Reading List: Akin Adeṣọkan
The author reflects on books that offer a long-historical perspective on African literature and history.
Ayi Kwei Armah’s The Eloquence of the Scribes (Per Ankh, 2006) was a revelation. I discovered this semi-autobiographical book purely by accident while looking to purchase a copy of Armah’s 1995 novel, Osiris Rising, for my class on African Literature and Other Arts. I had not read a book of its kind in modern African letters, and I would be happy to know of any, if they exist. As soon as I finished reading it, I made several of my friends buy and read it, and it became a cult classic among us.
I wrote a long review of it not long after , and I have found it indispensable to my thinking about a long-historical perspective not just about African literature, which is just one of the author’s intellectual interests, but about African history, from Old Egyptian (Kemet, Kemt) times. One unique perspective from this book is Armah’s assertion that the djeli (the griot of Africanist veneration, though the word denotes “blood” in Bambara) has been misrepresented, but that that misrepresentation can be reversed if scholars come to appreciate the careful training griots undergo. In the face of a supposed lack of alphabetical literacy, their skill and standing have been susceptible to manipulation to distort important episodes in African history.
It was while re-reading The Eloquence of the Scribes that I stumbled on a parenthetic remark by Armah that he translated Boubacar Barry’s Senegambia and the Atlantic Slave Trade (Cambridge, 1998) into English. I read that book for an additional African perspective on the Atlantic slave trade, and especially in terms of the roles played by African rulers and elites in that historical episode. The book’s ideological orientation owes much to the Pan-African vision of African intellectuals, such as Kwame Nkrumah and Cheik Anta Diop, but what I found useful, at least for the book that I was writing, was Barry’s critical depiction of the ceddo, so-called unconquered Africans who refused Islamic conversion. This social group formed the focus of the 1977 film Ceddo by Ousmane Sembene, where a surface treatment might be mistaken as endorsing their modes of operation, which included hunting vulnerable groups to sell into slavery. With the benefit of Barry’s critical take, even Sembene’s creative deployment of the ceddo as a figure of resistance acquires more depth.
Readers are likely to overlook an observation in the preface of Barry’s book, or simply disregard it as an inconsequential anecdote. But I had no idea that he was close friends with Walter Rodney, the Guyanese historian and activist, and author of A History of the Upper Guinea Coast: 1545-1800 (Monthly Review Press, 1970). This book is not as well-known as Rodney’s provocatively titled How Europe Underdeveloped Africa, but it is just as important, and provides clues to many of the claims in Rodney’s more famous book. I can see why he and Barry are intellectual soulmates; both are intensely critical of African elites as class collaborators with Europeans in jointly preying on vulnerable African populations. Working with largely Portuguese archival evidence to advance a revisionist history of an important region of the same part of the continent as Barry in the era of the slave trade, Rodney, makes a penetrating but often overlooked observation. He writes:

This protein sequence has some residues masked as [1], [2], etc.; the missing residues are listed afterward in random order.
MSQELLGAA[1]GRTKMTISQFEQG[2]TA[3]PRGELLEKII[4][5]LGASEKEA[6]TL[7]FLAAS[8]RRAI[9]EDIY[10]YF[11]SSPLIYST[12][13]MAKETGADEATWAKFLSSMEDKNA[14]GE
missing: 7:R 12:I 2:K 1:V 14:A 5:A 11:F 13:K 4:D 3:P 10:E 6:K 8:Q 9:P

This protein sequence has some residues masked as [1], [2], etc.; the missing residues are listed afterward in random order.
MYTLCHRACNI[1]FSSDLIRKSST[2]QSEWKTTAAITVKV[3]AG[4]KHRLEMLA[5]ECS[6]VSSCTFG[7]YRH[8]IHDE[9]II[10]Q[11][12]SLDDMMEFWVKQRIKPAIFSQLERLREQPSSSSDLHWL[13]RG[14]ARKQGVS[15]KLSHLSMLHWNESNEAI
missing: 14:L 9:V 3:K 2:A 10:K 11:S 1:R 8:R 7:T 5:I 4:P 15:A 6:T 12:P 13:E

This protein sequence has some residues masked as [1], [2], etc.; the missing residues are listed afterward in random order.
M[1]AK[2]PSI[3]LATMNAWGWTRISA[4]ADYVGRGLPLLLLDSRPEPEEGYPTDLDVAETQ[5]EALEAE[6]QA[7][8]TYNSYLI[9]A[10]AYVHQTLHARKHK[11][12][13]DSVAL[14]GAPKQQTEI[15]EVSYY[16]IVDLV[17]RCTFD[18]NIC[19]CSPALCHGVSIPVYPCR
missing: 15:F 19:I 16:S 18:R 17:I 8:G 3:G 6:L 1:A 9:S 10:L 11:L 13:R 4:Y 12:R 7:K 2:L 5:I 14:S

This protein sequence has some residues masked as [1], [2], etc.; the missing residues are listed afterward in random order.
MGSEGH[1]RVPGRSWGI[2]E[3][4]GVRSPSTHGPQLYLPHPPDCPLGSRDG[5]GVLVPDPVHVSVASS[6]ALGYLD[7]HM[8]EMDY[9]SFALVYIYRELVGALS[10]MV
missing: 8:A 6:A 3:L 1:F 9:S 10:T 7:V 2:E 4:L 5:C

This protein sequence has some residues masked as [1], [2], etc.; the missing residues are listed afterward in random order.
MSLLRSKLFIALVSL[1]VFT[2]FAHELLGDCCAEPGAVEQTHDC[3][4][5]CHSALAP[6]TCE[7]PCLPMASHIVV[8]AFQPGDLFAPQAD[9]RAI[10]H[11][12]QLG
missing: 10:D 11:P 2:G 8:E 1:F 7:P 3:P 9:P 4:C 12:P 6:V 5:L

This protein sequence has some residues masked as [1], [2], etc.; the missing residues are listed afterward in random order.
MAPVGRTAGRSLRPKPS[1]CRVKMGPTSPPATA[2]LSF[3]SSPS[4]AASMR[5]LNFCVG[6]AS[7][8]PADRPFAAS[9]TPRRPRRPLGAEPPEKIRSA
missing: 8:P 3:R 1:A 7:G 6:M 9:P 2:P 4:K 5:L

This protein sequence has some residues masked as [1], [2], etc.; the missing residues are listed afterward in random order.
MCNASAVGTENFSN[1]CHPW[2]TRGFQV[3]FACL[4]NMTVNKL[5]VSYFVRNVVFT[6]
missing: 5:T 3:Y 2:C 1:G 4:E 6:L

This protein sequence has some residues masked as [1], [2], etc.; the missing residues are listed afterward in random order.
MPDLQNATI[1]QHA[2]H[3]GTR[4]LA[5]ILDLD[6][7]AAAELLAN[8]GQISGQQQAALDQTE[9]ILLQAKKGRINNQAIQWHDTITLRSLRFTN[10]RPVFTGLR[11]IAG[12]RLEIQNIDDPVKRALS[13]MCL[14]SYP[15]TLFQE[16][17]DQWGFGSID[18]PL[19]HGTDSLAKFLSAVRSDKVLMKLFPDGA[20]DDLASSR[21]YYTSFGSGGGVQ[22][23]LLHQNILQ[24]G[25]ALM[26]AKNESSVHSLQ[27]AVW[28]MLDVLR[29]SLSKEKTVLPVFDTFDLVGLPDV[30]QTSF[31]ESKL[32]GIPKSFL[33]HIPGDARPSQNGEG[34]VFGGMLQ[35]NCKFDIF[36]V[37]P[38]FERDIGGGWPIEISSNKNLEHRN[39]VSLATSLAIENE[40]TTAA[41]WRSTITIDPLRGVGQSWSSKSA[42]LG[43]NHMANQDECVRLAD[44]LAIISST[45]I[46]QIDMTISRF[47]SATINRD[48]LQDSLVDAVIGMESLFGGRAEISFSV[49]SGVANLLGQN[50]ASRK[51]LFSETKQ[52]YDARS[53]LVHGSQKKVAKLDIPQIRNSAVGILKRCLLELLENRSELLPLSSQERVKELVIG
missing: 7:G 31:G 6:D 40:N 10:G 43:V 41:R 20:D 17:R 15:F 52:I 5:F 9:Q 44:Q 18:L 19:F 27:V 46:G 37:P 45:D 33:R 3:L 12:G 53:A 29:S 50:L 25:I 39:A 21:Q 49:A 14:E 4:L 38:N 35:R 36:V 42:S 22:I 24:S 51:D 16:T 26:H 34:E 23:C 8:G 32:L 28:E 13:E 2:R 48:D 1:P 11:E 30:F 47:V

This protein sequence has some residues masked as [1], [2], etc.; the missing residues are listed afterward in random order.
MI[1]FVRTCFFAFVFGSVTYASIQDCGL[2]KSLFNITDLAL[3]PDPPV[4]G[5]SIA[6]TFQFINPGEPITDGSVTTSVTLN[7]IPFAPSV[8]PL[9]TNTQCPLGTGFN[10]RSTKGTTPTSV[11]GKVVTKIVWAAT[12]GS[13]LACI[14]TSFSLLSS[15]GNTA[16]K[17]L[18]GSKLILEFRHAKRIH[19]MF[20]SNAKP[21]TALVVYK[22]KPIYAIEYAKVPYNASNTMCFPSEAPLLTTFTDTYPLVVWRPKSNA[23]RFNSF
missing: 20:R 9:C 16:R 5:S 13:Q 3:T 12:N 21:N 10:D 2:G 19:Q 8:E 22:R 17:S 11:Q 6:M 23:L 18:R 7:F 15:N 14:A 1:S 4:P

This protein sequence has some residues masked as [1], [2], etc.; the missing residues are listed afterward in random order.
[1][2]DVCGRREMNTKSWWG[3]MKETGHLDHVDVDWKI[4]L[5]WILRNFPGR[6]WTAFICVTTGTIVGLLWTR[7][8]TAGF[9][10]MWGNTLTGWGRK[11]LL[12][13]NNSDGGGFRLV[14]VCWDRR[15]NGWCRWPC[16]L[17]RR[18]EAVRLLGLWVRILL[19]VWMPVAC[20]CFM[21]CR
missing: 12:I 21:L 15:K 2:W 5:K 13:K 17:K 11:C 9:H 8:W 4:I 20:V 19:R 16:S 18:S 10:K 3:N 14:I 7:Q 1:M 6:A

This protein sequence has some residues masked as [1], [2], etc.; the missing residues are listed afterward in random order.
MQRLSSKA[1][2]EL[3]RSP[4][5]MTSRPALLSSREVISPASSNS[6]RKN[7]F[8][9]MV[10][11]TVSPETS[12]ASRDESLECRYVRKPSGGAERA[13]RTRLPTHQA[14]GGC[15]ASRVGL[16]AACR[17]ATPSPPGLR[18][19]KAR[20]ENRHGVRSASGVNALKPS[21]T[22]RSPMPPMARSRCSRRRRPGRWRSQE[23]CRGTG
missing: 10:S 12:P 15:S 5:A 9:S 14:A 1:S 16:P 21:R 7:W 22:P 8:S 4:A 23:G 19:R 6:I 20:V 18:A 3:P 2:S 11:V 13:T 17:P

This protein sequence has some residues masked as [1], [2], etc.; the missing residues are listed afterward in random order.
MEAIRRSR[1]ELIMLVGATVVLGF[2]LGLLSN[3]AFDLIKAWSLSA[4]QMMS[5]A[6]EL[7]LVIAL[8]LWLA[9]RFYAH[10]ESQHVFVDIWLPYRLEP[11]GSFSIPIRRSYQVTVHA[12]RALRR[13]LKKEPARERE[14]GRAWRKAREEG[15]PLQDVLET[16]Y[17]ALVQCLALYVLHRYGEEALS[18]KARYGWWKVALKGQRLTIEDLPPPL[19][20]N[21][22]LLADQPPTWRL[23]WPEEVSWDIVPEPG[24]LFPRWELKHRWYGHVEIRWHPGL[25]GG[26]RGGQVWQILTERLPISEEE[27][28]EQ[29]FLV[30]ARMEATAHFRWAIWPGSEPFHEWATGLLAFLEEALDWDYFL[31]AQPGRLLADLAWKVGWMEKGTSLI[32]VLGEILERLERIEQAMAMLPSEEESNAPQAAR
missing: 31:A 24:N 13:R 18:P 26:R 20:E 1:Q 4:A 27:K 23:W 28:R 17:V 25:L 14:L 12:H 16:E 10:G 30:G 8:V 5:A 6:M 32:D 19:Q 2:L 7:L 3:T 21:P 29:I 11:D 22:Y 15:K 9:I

In terms of the ancient influence from the interior, new intrusion usually meant change at the level of leadership, that is to say, the Mande and Fula were partially able to replace the ruling class of the littoral. But even more important, in its contacts with the Europeans, the African society of the Upper Guinea Coast did not present itself as an undifferentiated entity. The patterns of trade often transcended tribal divisions, but never the distinction between fidalgo [noble] and plebeian.
The fourth item is not a book but an essay, by Wọle Ṣoyinka. Titled “Theater in African Traditional Cultures: Surviving Patterns,” the essay was probably the report that the Nobel laureate submitted for the Rockefeller grant he received to study African dramatic forms in the early 1960s. First published in 1981, the essay was later collected in Art, Dialogue and Outrage (New Horn, 1988), Ṣoyinka’s second volume of critical writings. His objective is to show how performance modes rooted in religious festivals have been transformed through secular performances, often as resistance to religious persecution by Islamic and Christian clergy. Ṣoyinka also provides a more theoretically rigorous definition of drama, and manages to stretch that definition to cover different aspects of the performing arts in various parts of the continent.
The late Benedict Anderson wrote somewhere that tradition, properly understood, is “a way of making connections in separation, of acknowledging by not repeating.” One lesson I took away from working on the project that resulted in the book Everything Is Sampled is the nature of fragments in history as well as in art. If the arts are envisioned as a means of reconstructing some things—Africana history, economic relations, or of coming to terms with some others, such as unequal exchange, uneven development, and cultural restitution—appropriate attention ought to go to what exists in fragments or provides partial accounts.